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In the further profecution of his fubject, the Doctor main. tains feveral pofitions which deferve a full and diftinct confideration but this is not our province. Among other extraordinary things, he tells us, that fubfcription to the fcriptures is abfolutely nothing; that it is confiftent with every imaginable abfurdity and mifchief; and is not even free from the imalleft of thefe objections, which, with fo much tragical declamation, have been preffed and inculcated upon the ear of the public.Strange language this from the mouth of a Proteftant divine!

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He concludes his Charge in the following manner : whatever light this fubject is viewed, it will evidently appear, that fame articles of religion (I speak of human articles) must be prescribed by public authority. Indeed our adverfaries themfelves are willing to afford any further proof of their abhorrence of the Antichriftian power and spirit of Popery, which the legislature fhall think proper to require. The misfortune is, that, in making this conceffion, they give up their pretended principles, and discover their true. They will allow, it feems, the magiftrate to exclude fome forms of religion from his protection and favour: but they must determine what forms are fit to be excluded; and they wish to exclude none but Popery.-Perhaps, if this were granted them, we might foon find the number of Popish doctrines confiderably increafed. For, after all, the tenets of the church of Rome are neither all true, nor all falfe: and the magiftrate fhould be well advised, when he attempts to make a diftinction between them. If he fhall ever think fit to confult thefe modern reformers, I know not whether the Trinitarian doctrine, for instance, will be efteemed by them Catholic or Proteftant. I fufpect they will not be quite content, that the followers of Athanafius fhould remain minifters of the Englith church. I can fcarce think they will chufe to be joined with them in the care of the fame congregations. I am confident they may most of them be brought to endure the requifition of a fubfcription to this capital article. God the Father is the only true God. He who can lay his hand on his heart, and folemnly deny the truth of this fuggeftion; he who is content to leave to others the fame liberty which he claims for himself; must be allowed at leaft to be a confiftent oppofer: and, however we may difpute the truth of his opinions, we cannot rea fonably diftruft the fincerity of his profeffions, or question the integrity of his conduct.'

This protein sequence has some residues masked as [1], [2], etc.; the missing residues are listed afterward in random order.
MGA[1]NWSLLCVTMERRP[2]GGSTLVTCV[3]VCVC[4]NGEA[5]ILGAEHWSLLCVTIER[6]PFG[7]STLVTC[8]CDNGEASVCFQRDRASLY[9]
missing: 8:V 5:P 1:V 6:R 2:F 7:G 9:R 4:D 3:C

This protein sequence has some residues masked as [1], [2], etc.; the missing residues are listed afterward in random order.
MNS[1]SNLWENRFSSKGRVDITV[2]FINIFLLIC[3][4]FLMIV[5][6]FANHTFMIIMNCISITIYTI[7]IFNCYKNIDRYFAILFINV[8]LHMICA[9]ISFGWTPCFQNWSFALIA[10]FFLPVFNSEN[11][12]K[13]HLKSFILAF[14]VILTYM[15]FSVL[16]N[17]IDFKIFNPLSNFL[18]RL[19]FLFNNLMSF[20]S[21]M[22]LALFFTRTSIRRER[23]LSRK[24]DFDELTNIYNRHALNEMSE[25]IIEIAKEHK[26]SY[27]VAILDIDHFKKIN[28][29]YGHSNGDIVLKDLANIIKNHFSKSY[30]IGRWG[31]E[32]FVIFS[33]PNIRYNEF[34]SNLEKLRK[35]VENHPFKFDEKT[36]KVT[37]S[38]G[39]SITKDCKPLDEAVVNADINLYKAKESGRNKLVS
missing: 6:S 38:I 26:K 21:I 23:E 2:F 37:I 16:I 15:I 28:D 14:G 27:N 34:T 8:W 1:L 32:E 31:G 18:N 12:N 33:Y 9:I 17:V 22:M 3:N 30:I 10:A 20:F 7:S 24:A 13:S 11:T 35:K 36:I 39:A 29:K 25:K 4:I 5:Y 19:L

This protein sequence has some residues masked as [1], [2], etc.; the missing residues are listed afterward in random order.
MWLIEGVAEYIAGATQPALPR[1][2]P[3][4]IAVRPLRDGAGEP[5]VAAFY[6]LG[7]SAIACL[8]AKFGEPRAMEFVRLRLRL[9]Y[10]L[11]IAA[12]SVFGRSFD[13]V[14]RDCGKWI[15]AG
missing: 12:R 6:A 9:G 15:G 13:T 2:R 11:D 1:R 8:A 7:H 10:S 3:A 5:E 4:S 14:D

The fufpicions and fuggeftions contained in this concluding paragraph of the Doctor's Charge, whatever may have been his intentions, will, we are perfuaded, create no prejudice in the mind of any candid and impartial Reader, against the cause or character of the Petitioning Clergy; nor will the Petitioners ever be afraid or afhamed, we hope, to declare publicly, that they acknowledge no other God but God the Father, that God whom our blefled Saviour calls his FATHER and his GOD.

To conclude, we cannot help obferving that, with whatever contempt the Petitioning Clergy may have been treated by many of their brethren in the higher orders of the Church, the caufe of truth and Proteftant Chriftianity is much indebted to them. If they have afked too much, as perhaps they have, it fhould be remembered that there was no difpofition nor inclination in the bench to grant any thing. Every one who has turned his attention

tention to this fubject must know, that the most respectful and earneft application has, within these few years, been made to the Bishops, in regard to a further reformation of our ecclefiaftical conftitution. Had fuch application been attended to in fuch a manner as many of the wifeft and beft men this country can boaft of think it deferved, the petition of the Clergy, we have reason to think, would never have been prefented to Parliament. Some of the Bishops, in confequence of the public attention excited by the petition, and the refpect fhewn it by many perfons of diftinguished abilities and integrity in the Houfe of Commons, have declared that fomething must be done. There is no reason to think that fuch a declaration would have been made had it not been for the Petitioning Clergy; and if any alterations are made for the better, whoever may take the merit of it, it will be obvious, to the moft fuperficial obferver, to whom the merit is due. This much, as friends to Chriftianity and the cause of religious liberty, we thought it incumbent upon us to fay in favour of the Petitioners.